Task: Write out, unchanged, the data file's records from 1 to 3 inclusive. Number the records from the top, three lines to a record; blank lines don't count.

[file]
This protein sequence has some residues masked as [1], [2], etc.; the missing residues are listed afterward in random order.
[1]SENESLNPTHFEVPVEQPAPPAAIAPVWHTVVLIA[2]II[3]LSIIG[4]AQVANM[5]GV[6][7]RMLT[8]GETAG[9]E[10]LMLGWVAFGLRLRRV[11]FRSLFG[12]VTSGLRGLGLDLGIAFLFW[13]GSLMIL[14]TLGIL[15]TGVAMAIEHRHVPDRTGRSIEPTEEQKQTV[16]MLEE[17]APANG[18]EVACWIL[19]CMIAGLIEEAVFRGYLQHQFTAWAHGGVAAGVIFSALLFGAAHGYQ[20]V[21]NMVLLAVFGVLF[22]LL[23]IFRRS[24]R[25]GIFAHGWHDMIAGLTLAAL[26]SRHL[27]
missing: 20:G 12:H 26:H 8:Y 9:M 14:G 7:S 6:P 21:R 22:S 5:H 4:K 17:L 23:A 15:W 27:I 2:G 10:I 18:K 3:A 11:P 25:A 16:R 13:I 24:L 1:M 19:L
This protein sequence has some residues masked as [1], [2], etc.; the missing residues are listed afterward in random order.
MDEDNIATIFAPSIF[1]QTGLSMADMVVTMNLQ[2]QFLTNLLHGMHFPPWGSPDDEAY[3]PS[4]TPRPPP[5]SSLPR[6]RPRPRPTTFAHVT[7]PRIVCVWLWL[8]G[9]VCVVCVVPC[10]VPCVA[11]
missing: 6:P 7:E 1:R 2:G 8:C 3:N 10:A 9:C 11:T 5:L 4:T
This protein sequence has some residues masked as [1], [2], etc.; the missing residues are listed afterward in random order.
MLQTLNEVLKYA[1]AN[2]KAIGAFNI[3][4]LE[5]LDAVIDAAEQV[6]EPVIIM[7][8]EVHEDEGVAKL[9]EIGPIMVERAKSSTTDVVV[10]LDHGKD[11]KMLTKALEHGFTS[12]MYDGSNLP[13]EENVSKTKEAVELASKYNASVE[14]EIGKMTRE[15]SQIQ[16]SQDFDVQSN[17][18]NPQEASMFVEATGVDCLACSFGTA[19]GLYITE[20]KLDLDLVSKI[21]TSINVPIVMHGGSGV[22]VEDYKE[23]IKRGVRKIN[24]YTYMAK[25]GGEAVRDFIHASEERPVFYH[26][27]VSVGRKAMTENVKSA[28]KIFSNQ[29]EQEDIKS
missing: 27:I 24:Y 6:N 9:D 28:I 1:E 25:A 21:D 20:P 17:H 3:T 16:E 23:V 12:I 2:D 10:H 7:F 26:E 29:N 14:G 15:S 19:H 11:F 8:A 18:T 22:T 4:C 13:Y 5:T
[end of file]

This protein sequence has some residues masked as [1], [2], etc.; the missing residues are listed afterward in random order.
[1]SENESLNPTHFEVPVEQPAPPAAIAPVWHTVVLIA[2]II[3]LSIIG[4]AQVANM[5]GV[6][7]RMLT[8]GETAG[9]E[10]LMLGWVAFGLRLRRV[11]FRSLFG[12]VTSGLRGLGLDLGIAFLFW[13]GSLMIL[14]TLGIL[15]TGVAMAIEHRHVPDRTGRSIEPTEEQKQTV[16]MLEE[17]APANG[18]EVACWIL[19]CMIAGLIEEAVFRGYLQHQFTAWAHGGVAAGVIFSALLFGAAHGYQ[20]V[21]NMVLLAVFGVLF[22]LL[23]IFRRS[24]R[25]GIFAHGWHDMIAGLTLAAL[26]SRHL[27]
missing: 20:G 12:H 26:H 8:Y 9:M 14:G 7:S 6:P 21:R 22:S 5:H 4:K 17:L 23:A 15:W 27:I 2:G 10:I 18:K 3:A 11:P 25:A 16:R 13:I 24:L 1:M 19:L
This protein sequence has some residues masked as [1], [2], etc.; the missing residues are listed afterward in random order.
MDEDNIATIFAPSIF[1]QTGLSMADMVVTMNLQ[2]QFLTNLLHGMHFPPWGSPDDEAY[3]PS[4]TPRPPP[5]SSLPR[6]RPRPRPTTFAHVT[7]PRIVCVWLWL[8]G[9]VCVVCVVPC[10]VPCVA[11]
missing: 6:P 7:E 1:R 2:G 8:C 3:N 10:A 9:C 11:T 5:L 4:T
This protein sequence has some residues masked as [1], [2], etc.; the missing residues are listed afterward in random order.
MLQTLNEVLKYA[1]AN[2]KAIGAFNI[3][4]LE[5]LDAVIDAAEQV[6]EPVIIM[7][8]EVHEDEGVAKL[9]EIGPIMVERAKSSTTDVVV[10]LDHGKD[11]KMLTKALEHGFTS[12]MYDGSNLP[13]EENVSKTKEAVELASKYNASVE[14]EIGKMTRE[15]SQIQ[16]SQDFDVQSN[17][18]NPQEASMFVEATGVDCLACSFGTA[19]GLYITE[20]KLDLDLVSKI[21]TSINVPIVMHGGSGV[22]VEDYKE[23]IKRGVRKIN[24]YTYMAK[25]GGEAVRDFIHASEERPVFYH[26][27]VSVGRKAMTENVKSA[28]KIFSNQ[29]EQEDIKS
missing: 27:I 24:Y 6:N 9:D 28:I 1:E 25:A 21:D 20:P 17:H 3:T 16:E 23:V 12:I 2:D 10:H 7:F 26:E 29:N 14:G 15:S 19:H 11:F 8:A 18:T 22:T 4:C 13:Y 5:T